Bird Ecology and Conservation Ontario
Newsletter No. 20, August 2020
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Grassland bird research at the Grey-Dufferin Community Pasture
Earlier this week, we conducted our last survey of nesting grassland birds at the Grey-Dufferin Community Pasture. Needless to say, BECO's 2020 field season did not go as expected. Our decision to temporarily suspend all field activities in early spring due to COVID-19 meant that much of our planned field research was postponed until 2021 and the three field biologists we had hired to assist with field work spent most of the season working on other projects remotely from home offices.

Luckily, as restrictions began to ease in late May, we were able to begin field work at one study site, the Grey-Dufferin Community Pasture. Located northwest of Orangeville, the community pasture is an impressive grassland, nearly 600 acres, which provides grazing opportunities for local cattle farmers, supporting approximately 600 cattle through rotational grazing from May to September. It also provides a significant amount of wildlife habitat, primarily for grassland species, but in addition the property includes forested, wetland, and riparian areas.

Originally, we had planned to just monitor bobolinks in the community pasture this year. However, because the community pasture became our only study site for 2020, we decided to expand our research to include eastern meadowlarks and Savannah sparrows. All three of these species nest on the ground in hayfields, pastures, and other grasslands, and all three have steeply declining populations in Ontario.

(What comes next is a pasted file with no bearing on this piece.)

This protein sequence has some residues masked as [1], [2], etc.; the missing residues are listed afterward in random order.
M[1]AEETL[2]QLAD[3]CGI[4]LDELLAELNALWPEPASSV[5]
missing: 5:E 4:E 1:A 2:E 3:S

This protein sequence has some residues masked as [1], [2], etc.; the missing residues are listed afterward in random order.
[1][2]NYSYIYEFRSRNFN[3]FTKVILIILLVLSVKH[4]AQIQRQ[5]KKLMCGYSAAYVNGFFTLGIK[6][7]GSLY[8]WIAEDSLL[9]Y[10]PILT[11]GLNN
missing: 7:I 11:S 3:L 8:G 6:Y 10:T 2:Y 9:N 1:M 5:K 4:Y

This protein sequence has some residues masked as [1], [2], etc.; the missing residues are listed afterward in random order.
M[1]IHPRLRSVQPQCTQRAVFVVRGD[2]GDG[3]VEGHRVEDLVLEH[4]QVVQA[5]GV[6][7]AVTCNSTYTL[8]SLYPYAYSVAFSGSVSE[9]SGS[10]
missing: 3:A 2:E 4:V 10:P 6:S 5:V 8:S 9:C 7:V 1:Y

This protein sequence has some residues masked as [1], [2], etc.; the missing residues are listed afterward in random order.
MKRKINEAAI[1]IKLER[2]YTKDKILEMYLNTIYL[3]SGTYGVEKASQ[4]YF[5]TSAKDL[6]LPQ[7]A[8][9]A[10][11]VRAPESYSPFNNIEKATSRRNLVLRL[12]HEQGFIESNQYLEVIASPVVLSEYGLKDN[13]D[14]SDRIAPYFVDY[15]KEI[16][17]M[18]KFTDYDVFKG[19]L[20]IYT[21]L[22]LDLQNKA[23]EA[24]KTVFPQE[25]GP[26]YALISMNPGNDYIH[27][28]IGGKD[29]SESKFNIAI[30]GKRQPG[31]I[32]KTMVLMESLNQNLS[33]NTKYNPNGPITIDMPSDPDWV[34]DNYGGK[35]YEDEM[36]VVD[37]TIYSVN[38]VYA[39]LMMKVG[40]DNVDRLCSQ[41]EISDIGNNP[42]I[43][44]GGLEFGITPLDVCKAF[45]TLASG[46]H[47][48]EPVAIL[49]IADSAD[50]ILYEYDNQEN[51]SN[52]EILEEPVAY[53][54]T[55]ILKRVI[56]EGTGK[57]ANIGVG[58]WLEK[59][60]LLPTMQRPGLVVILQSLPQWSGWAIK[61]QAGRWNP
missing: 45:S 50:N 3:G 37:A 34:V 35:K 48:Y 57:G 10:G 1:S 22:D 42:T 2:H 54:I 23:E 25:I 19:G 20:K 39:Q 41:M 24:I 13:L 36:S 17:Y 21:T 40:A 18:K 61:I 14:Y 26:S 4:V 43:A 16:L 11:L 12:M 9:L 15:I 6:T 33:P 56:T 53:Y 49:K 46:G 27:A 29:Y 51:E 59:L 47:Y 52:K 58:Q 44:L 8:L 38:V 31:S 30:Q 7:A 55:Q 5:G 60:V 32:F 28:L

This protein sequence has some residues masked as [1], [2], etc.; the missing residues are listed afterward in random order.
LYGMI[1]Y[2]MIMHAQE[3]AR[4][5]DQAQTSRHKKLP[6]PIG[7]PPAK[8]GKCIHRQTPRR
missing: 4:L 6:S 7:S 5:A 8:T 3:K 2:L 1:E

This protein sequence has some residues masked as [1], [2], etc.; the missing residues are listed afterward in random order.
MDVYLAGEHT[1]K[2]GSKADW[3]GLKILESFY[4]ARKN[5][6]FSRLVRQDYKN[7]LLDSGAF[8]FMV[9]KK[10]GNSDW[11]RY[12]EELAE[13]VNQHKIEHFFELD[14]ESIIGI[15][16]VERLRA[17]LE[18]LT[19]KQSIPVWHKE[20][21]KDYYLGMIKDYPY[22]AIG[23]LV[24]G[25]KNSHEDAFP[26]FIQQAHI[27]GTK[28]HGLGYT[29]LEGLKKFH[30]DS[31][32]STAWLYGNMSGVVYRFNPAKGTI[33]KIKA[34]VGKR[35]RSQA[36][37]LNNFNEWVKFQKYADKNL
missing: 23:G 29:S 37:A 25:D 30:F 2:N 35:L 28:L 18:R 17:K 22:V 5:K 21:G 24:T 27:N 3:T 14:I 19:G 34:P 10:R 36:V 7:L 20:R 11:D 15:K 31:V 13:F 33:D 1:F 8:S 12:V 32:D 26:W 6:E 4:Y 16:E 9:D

Savannah sparrow nestlings
A Savannah sparrow nest at the community pasture.
Photo: Zoé Lebrun-Southcott
Using transect surveys, spot mapping, and nest monitoring, our goal was to gather information about where the birds were nesting, how many breeding territories there were, and how cattle grazing impacted nest success because ground nests are vulnerable to direct (trampling) and indirect (removal of vegetation) effects of cattle.

To monitor eastern meadowlarks, we used spot mapping and nest monitoring, visiting each of the ~20 territories across the pasture once per week throughout the breeding season to track behaviour and nesting status. Many territories overlapped each other and had more than one nesting female. Additionally, territory boundaries shifted as cattle grazed particular areas, but with weekly visits from late May through mid-August we were able to capture an overview of the nesting story in each territory.

To monitor bobolinks, we conducted multiple transect surveys and targeted spot mapping to assess breeding in a sample of territories during the peak of the nesting season. For Savannah sparrows, we spot mapped a sample of territories in mid-June in grazed and un-grazed fields and we opportunistically monitored nests. Savannah sparrows are numerous across the pasture; therefore, we frequently observed behaviours indicative of a nearby nest as we walked through the grass, such as a bird flushing from the ground or the sounds of mature young begging for food.